The game itself is good right now. Not great, because from an objective standpoint, some numbers require tweaking and some bugs need fixing, but that’s a given for any game. The point remains that the community is always chasing the next “high” via content updates, even going so far as to harass the developers. Recently, a new update dropped featuring new maps, two new heroes, new eras for game modes, etc. Not a small update at all, and generally a good update, as it attempts to solve many outstanding issues with the game. In less than 24 hours, the community went from sucking on the teats of the developers to demanding more content and inciting flame wars. What is the creator to do in a situation where even the happy are unhappy? Truly, it is a dangerous and fickle era for the creative to even dream of delivering a product set on making people happy. It is as if no one remembers the days where folk only had access to hopscotch in the playground. No one ever tried demanding more from the inanimate chalk drawing on the floor. No one attacked the asphalt for not being more entertaining, and those that did chose to be productive and create their own. That, or it was find something else to play.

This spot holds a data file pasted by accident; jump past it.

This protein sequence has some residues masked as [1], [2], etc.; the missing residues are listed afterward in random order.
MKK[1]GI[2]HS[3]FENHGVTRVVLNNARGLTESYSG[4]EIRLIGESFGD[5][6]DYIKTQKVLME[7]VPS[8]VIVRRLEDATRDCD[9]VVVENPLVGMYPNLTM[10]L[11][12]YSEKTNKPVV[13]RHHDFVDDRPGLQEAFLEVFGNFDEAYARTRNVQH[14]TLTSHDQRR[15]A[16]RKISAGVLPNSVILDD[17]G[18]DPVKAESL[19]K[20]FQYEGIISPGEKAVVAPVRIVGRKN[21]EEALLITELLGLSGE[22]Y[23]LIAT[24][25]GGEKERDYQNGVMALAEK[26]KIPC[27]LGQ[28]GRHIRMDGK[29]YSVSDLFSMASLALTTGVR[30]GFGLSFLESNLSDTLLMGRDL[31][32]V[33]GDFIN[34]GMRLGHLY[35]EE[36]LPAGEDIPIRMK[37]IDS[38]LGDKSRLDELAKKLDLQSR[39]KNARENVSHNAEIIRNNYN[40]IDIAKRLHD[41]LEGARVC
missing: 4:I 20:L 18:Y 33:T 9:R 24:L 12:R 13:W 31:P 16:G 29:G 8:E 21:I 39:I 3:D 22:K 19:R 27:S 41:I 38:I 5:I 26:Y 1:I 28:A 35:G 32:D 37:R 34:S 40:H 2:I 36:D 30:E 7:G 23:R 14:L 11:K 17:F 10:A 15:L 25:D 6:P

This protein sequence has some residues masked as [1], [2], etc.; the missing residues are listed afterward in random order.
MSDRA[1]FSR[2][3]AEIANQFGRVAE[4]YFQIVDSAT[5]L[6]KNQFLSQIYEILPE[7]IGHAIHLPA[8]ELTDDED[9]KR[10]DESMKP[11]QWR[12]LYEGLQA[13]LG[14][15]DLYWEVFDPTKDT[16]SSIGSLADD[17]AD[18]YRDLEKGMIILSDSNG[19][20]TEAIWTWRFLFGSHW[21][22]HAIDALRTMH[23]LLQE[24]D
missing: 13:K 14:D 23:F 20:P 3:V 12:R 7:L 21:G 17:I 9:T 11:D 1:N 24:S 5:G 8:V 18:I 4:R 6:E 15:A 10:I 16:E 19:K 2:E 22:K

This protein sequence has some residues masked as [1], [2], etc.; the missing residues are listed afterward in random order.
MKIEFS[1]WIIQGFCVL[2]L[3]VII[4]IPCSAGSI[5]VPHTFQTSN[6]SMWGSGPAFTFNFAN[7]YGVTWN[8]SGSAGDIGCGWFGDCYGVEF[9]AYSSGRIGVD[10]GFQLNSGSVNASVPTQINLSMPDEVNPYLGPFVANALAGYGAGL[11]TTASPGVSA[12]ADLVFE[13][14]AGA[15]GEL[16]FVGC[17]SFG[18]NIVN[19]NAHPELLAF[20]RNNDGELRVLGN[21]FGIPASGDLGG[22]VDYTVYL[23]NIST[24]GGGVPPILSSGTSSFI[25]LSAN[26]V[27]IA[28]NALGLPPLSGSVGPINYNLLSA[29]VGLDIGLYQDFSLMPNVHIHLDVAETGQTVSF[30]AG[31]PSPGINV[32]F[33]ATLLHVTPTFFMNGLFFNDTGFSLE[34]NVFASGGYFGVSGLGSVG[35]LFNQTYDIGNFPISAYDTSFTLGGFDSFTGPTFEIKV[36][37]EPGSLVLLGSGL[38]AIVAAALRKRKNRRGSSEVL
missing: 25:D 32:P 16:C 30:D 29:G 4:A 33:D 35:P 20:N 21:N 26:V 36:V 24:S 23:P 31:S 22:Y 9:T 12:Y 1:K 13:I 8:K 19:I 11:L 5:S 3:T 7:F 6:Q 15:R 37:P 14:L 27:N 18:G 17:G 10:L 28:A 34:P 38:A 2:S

Returning to the grand scheme of things, media is nothing without the community, be it fandoms or whatever derivative. In today’s day and age where the community has become the aggressor, it is up to the creator to wrestle back the scale in their own favour; not by force but by smart PR and selective transparency… and very thick skin.